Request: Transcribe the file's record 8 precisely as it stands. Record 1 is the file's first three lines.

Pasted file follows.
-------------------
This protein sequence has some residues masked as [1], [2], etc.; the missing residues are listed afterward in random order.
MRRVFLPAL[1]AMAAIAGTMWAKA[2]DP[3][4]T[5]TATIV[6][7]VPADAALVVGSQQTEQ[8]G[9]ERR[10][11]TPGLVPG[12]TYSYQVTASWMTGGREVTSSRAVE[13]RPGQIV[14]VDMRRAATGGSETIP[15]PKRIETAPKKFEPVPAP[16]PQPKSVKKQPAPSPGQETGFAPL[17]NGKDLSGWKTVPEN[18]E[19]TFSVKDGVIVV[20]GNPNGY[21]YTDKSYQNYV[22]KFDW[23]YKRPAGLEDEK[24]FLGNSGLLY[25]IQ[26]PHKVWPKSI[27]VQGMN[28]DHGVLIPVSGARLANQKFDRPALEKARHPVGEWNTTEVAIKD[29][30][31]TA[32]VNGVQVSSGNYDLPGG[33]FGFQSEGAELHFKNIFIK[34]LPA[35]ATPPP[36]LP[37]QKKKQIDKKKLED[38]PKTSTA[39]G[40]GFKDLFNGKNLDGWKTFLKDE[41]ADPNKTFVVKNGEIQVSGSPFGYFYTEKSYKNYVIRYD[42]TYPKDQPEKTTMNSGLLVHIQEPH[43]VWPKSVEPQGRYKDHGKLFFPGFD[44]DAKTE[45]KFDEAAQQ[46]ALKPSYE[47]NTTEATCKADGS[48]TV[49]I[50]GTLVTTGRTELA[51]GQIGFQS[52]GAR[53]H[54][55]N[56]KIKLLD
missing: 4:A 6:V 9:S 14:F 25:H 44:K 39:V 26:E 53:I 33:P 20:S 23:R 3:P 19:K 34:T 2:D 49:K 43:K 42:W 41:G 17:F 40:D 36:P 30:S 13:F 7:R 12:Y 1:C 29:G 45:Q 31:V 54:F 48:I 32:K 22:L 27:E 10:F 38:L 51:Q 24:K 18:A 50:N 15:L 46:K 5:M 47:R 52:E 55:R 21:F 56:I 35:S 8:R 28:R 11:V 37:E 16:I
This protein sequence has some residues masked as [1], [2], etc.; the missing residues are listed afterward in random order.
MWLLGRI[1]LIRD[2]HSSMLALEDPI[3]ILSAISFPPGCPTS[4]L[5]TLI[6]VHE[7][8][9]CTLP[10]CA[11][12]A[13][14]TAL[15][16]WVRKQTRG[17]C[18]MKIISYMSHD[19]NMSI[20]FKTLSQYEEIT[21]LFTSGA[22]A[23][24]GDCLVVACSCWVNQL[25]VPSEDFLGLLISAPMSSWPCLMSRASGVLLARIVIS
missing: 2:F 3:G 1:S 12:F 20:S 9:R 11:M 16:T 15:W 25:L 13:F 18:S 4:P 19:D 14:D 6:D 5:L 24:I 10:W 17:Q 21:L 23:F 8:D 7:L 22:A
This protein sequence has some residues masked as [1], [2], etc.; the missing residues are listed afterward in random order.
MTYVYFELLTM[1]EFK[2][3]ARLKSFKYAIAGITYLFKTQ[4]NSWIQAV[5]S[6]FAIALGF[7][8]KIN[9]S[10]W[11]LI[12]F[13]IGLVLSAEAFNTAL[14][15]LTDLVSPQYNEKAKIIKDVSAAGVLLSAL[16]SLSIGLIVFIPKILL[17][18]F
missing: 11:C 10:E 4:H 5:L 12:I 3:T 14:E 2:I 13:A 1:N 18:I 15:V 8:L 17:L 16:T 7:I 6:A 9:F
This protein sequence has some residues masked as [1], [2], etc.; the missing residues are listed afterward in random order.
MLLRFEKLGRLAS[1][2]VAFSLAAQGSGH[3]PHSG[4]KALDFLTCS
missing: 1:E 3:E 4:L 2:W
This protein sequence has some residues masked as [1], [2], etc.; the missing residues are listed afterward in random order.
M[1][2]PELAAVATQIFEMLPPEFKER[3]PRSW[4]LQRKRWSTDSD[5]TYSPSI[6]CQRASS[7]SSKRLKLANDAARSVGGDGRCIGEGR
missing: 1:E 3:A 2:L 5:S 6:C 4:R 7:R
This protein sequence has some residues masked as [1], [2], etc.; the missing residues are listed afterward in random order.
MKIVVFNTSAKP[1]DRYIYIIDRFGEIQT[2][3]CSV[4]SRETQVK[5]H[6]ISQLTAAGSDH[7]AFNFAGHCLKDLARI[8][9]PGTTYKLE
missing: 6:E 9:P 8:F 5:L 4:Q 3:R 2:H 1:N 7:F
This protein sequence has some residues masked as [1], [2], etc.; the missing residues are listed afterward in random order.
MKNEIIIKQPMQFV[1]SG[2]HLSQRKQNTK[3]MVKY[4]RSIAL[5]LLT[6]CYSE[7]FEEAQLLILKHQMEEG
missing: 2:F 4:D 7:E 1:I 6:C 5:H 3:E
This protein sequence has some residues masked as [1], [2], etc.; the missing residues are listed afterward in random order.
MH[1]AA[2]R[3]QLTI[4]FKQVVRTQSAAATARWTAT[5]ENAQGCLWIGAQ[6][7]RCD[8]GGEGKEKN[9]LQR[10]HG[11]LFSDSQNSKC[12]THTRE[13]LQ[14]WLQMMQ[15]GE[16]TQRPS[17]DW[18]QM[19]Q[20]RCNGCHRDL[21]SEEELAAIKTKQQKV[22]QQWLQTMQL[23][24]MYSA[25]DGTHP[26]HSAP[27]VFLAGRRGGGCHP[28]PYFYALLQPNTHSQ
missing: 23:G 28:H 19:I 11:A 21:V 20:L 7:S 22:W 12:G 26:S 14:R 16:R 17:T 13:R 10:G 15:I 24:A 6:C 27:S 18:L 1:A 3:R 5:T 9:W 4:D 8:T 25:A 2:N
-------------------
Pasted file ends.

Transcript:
This protein sequence has some residues masked as [1], [2], etc.; the missing residues are listed afterward in random order.
MH[1]AA[2]R[3]QLTI[4]FKQVVRTQSAAATARWTAT[5]ENAQGCLWIGAQ[6][7]RCD[8]GGEGKEKN[9]LQR[10]HG[11]LFSDSQNSKC[12]THTRE[13]LQ[14]WLQMMQ[15]GE[16]TQRPS[17]DW[18]QM[19]Q[20]RCNGCHRDL[21]SEEELAAIKTKQQKV[22]QQWLQTMQL[23][24]MYSA[25]DGTHP[26]HSAP[27]VFLAGRRGGGCHP[28]PYFYALLQPNTHSQ
missing: 23:G 28:H 19:I 11:A 21:V 20:L 7:S 22:W 12:G 26:S 14:R 16:R 17:T 13:R 10:G 15:I 24:A 6:C 27:S 18:L 1:A 3:R 5:T 9:W 4:D 8:T 25:A 2:N